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Details of Grant 

EPSRC Reference: GR/T17984/01
Title: 'Bleeding Composites'- Damage Detection And Self-Repair Using A Biomimetic Approach
Principal Investigator: Bond, Professor IP
Other Investigators:
Wisnom, Professor M
Researcher Co-Investigators:
Project Partners:
Hexcel Composites Ltd
Department: Aerospace Engineering
Organisation: University of Bristol
Scheme: Standard Research (Pre-FEC)
Starts: 01 May 2005 Ends: 30 April 2008 Value (£): 170,915
EPSRC Research Topic Classifications:
Materials Characterisation Materials Processing
Materials testing & eng.
EPSRC Industrial Sector Classifications:
Transport Systems and Vehicles Aerospace, Defence and Marine
Related Grants:
Panel History:  
Summary on Grant Application Form
Low velocity impact damage can cause a substantial reduction in the structural strength of fibre reinforced polymer (FRP) composites. If this damage occurs on a macroscopic level it may be easily detected and repaired, but microscopic damage is more insidious and may go unnoticed giving rise to Barely Visible Impact Damage (BVID). One of the key factors limiting current design with composites is the applied load at which BVID will not spread.The concept of self-repair is that a damaged structure is repaired by materials already contained within, analogous to the biological healing process in living organisms. Self repairing composites offer the potential for a substantial improvement in allowable design strain, making the outstanding properties of FRP's more fully exploitable.The aim of this proposal is to fabricate a 'bleeding' FRP. This would effectively act as an 'in-service' repair until a permanent fix could be effected. The proposed approach requires the deployment of specially developed hollow fibre reinforcement. During a damage event some of these fibres will fracture thus initiating two processes. Firstly, the enhanced visualization of the damage site by seepage of a highly conspicuous medium (e.g. ultra-violet fluorescent dye) thus aiding the practical inspection for BVID and identifying areas for permanent repair. Secondly, the recovery of properties by 'healing' whereby a repair agent passes from within any broken hollow fibres to infiltrate the damage zone and acts to ameliorate its effect. This repair process will act to reduce the critical effects of damage and, most importantly, prevent further damage propagation. This will make the material safer, more reliable, longer lasting, require less maintenance and reduce costs.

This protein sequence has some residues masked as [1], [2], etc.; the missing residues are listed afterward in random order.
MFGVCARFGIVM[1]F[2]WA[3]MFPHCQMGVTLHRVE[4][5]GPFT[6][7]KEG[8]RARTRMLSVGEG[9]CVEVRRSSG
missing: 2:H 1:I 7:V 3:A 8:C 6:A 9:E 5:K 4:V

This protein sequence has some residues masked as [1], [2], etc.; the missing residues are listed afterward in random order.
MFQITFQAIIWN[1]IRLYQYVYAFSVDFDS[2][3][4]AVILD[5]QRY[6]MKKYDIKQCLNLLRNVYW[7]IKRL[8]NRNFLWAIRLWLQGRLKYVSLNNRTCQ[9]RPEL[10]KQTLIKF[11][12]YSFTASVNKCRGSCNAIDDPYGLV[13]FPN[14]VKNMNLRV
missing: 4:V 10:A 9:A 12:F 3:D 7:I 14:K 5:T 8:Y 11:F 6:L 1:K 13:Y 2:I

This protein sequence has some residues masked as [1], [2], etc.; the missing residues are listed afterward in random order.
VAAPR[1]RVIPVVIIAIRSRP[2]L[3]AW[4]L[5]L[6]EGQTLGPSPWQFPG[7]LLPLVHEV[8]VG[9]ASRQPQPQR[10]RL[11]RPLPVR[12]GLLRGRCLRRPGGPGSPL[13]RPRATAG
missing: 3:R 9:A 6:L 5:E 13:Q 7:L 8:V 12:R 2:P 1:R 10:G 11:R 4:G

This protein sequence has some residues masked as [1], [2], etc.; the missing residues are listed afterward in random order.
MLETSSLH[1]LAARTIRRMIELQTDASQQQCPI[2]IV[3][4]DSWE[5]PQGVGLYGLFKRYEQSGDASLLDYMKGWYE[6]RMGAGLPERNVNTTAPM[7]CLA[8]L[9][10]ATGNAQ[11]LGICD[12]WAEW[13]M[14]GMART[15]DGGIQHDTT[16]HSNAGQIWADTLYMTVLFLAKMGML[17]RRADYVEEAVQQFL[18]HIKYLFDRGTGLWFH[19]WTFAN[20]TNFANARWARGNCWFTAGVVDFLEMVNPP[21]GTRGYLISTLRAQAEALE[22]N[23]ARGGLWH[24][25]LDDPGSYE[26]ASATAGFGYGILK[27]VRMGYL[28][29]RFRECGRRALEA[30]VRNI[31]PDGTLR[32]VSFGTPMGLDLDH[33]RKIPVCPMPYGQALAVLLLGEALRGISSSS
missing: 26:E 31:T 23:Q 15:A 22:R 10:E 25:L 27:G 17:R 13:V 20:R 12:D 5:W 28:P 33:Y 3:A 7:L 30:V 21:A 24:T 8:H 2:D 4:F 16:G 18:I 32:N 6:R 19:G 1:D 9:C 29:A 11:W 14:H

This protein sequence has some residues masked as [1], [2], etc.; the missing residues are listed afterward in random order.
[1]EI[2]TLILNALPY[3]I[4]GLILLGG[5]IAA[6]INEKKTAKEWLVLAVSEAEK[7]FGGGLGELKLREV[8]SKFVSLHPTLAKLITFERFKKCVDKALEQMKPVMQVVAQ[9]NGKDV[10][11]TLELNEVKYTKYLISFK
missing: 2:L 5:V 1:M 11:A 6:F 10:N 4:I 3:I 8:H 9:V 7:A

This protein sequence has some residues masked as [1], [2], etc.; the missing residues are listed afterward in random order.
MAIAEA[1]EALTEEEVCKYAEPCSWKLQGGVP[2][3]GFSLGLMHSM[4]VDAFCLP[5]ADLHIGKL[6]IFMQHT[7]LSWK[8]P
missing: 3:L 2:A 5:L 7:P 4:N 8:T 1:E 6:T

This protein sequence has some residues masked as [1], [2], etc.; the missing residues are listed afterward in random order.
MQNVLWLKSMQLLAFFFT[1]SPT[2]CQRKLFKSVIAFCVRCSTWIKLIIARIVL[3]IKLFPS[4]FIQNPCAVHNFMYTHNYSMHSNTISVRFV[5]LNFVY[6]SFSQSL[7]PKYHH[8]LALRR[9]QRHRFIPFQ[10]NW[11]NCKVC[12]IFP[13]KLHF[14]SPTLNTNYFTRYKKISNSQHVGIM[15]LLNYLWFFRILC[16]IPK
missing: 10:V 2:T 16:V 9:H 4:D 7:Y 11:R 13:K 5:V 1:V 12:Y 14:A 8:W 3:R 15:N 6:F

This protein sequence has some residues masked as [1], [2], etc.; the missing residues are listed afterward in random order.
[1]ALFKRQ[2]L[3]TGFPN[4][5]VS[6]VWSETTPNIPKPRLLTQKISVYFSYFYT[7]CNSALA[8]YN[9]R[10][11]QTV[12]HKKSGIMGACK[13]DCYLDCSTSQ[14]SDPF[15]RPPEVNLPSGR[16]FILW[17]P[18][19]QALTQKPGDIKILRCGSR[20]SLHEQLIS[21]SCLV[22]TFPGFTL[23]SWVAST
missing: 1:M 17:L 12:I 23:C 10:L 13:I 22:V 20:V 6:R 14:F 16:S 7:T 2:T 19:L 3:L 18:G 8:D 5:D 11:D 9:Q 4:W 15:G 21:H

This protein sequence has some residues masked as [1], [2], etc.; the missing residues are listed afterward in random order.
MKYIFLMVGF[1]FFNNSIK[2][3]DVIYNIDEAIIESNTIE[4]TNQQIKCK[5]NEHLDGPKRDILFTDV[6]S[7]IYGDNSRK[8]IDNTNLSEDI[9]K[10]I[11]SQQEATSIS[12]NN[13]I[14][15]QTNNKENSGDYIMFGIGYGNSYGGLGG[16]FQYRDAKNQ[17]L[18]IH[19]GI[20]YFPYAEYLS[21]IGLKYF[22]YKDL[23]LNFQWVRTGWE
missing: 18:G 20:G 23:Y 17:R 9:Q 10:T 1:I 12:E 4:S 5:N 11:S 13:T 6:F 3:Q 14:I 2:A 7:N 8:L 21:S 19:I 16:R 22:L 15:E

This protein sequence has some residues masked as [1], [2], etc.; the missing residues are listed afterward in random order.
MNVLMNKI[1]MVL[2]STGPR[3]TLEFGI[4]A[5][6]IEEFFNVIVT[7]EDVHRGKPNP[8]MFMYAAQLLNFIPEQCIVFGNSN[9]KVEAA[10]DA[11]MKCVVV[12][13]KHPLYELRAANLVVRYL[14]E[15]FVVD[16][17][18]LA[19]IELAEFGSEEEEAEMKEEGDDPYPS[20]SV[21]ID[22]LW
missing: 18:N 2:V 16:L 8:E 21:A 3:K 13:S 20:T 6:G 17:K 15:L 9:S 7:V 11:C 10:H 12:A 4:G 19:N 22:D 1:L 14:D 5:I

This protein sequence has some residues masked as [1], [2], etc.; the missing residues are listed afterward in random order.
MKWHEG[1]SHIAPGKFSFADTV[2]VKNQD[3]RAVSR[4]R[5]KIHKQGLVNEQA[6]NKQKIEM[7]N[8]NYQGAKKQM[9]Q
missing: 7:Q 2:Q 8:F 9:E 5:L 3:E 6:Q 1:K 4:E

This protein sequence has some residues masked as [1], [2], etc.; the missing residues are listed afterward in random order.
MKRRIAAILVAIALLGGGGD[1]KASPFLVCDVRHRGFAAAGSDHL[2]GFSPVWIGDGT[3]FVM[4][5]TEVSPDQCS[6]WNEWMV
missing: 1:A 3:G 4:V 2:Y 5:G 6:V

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Organisation Website: http://www.bris.ac.uk